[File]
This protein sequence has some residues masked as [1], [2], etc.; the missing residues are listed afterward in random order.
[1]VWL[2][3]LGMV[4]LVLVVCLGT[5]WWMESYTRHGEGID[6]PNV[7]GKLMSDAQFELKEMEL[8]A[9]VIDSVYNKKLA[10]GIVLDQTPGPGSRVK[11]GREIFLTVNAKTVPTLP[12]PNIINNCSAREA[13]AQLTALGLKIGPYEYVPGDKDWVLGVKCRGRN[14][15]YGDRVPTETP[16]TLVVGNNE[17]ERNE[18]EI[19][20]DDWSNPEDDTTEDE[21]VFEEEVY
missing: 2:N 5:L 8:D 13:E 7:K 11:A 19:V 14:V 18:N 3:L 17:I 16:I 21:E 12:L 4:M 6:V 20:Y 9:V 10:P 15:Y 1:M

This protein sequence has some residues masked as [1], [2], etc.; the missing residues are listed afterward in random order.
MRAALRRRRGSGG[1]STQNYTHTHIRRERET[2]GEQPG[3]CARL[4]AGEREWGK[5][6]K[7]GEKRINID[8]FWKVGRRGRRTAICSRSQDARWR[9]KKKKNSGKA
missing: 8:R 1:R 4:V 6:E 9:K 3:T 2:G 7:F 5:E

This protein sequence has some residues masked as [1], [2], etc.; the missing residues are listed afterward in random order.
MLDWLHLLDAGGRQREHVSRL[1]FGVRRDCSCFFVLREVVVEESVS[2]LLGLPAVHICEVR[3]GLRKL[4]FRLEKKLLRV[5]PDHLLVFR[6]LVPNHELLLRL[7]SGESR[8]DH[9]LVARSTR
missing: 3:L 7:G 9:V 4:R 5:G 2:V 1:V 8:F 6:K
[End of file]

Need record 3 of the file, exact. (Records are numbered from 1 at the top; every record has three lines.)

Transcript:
This protein sequence has some residues masked as [1], [2], etc.; the missing residues are listed afterward in random order.
MLDWLHLLDAGGRQREHVSRL[1]FGVRRDCSCFFVLREVVVEESVS[2]LLGLPAVHICEVR[3]GLRKL[4]FRLEKKLLRV[5]PDHLLVFR[6]LVPNHELLLRL[7]SGESR[8]DH[9]LVARSTR
missing: 3:L 7:G 9:V 4:R 5:G 2:V 1:V 8:F 6:K